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Lake Day

It's another super hot summer's day. I think I'm heading off to the lake.

In the mean time, I will leave you with mysterious story of Fred Lake . . . no, there's no beaches involved with Fred Lake. Fred Lake was actually a hockey player from a long time ago. He played with the original Ottawa Senators. You probably have never heard of him, but once you read about his short life and unusual death, you may never forget him, either.

Despite losing an eye in the rough International League in northern Michigan, Fred Lake of Moosomin, Saskatchewan played nine years as a professional hockey player.

Lake's most prominent years came alongside defense partner Hamby Shore. The two first teamed up in Winnipeg in the Manitoba Hockey League before spending 4 years together in Ottawa. Standing tall before goalie Percy Lesueur, the duo of Lake and Shore helped the Senators capture the 1909 and 1911 Stanley Cup!

In addition to be a hockey star, Fred Lake was an astute businessman in his days in Ottawa. But perhaps a business deal went horribly wrong, as Lake was found dead in 1937 under very suspicious circumstances.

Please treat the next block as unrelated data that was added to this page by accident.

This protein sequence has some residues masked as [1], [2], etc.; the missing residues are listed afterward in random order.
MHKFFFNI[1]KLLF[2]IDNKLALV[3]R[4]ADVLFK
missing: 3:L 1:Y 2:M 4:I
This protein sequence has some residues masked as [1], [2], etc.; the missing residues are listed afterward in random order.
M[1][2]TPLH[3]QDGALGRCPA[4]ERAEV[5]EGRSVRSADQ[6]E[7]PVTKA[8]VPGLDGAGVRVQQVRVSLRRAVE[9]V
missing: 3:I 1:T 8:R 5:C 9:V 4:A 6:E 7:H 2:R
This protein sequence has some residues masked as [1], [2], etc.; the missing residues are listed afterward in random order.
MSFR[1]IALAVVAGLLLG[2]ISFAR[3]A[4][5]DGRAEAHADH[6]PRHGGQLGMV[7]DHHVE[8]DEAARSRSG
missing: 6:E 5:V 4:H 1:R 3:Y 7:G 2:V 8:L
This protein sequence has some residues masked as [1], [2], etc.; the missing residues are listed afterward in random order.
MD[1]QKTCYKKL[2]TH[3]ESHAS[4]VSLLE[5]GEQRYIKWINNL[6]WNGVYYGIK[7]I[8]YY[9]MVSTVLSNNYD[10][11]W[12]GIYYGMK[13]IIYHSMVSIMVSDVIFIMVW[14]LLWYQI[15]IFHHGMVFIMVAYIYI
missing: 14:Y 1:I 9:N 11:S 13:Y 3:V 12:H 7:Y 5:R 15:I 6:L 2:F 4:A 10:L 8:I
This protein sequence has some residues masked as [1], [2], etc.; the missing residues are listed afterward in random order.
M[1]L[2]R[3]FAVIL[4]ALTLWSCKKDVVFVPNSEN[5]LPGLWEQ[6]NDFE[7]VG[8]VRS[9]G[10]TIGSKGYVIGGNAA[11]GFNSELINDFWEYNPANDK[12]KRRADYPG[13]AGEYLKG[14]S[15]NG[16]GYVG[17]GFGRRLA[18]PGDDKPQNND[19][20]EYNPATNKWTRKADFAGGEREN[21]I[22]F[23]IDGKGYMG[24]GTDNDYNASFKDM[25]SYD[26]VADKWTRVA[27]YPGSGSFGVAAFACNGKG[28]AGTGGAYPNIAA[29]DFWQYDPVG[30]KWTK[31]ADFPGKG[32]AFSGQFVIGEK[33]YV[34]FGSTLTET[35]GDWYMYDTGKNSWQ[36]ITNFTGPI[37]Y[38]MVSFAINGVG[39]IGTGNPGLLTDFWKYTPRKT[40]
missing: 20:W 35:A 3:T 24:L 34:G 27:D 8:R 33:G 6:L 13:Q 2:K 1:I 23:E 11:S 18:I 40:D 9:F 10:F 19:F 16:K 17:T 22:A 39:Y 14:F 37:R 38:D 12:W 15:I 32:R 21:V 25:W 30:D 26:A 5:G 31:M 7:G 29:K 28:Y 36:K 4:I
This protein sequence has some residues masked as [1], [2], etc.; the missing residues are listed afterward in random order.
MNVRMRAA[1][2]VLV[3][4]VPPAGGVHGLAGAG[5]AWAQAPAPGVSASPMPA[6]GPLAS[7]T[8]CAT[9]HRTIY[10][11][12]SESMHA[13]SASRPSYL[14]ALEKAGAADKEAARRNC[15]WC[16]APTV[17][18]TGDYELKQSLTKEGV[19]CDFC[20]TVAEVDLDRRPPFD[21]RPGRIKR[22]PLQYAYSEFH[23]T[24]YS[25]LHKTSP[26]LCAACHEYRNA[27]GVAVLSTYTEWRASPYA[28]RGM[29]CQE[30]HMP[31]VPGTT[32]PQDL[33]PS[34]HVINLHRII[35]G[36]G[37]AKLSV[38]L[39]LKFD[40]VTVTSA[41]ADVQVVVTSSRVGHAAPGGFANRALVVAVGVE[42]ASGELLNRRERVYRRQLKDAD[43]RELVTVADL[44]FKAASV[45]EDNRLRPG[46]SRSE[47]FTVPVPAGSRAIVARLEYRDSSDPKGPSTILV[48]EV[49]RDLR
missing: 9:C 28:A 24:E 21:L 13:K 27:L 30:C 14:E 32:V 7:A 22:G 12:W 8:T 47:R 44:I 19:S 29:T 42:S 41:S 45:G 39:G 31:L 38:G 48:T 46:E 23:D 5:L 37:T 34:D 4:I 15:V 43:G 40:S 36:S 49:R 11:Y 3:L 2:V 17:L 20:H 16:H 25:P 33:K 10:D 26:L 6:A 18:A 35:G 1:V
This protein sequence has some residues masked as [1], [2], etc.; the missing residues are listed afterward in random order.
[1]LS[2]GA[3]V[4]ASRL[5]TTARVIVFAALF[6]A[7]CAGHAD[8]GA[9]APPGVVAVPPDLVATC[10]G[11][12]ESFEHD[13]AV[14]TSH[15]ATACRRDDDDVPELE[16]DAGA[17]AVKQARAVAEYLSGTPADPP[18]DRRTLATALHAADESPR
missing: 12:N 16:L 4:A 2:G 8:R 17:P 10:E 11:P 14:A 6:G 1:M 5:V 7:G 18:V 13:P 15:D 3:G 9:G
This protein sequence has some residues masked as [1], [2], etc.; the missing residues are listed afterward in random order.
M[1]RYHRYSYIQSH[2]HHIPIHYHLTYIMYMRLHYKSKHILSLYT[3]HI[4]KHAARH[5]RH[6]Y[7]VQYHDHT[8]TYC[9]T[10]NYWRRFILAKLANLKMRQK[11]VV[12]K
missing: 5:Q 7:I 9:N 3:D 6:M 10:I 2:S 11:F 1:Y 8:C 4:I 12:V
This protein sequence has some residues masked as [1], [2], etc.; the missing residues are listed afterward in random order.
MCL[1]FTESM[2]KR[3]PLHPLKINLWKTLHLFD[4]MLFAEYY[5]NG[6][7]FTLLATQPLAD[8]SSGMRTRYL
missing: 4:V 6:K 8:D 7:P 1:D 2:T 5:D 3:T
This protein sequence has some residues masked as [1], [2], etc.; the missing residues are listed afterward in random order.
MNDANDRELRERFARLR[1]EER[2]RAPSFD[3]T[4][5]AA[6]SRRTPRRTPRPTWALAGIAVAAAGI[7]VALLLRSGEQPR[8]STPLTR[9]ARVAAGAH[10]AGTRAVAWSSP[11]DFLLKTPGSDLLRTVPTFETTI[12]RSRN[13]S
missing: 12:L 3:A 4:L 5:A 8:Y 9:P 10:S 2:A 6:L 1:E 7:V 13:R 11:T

According to ace hockey researcher James Milks at his excellent website

"Fred Lake's body was found under suspicious circumstances on November 30, 1937.

"Lake's body was found in an automobile on a deserted farm near Connaught park Jockey Club in Aylmer, Quebec. He had been dead for 36 to 48 hours, so his exact date of death is unsure, but either the 27th or 28th of November.

"An extension had been placed on the exhaust pipe and twisted into the interior of the car. Lake's head was resting on two small pillows, his body stretched out on the seat. The mystery deepened with the discovery of two sets of footsteps in the frozen snow leading away from the car. An auto crank was also found on the ground near the back wheels."


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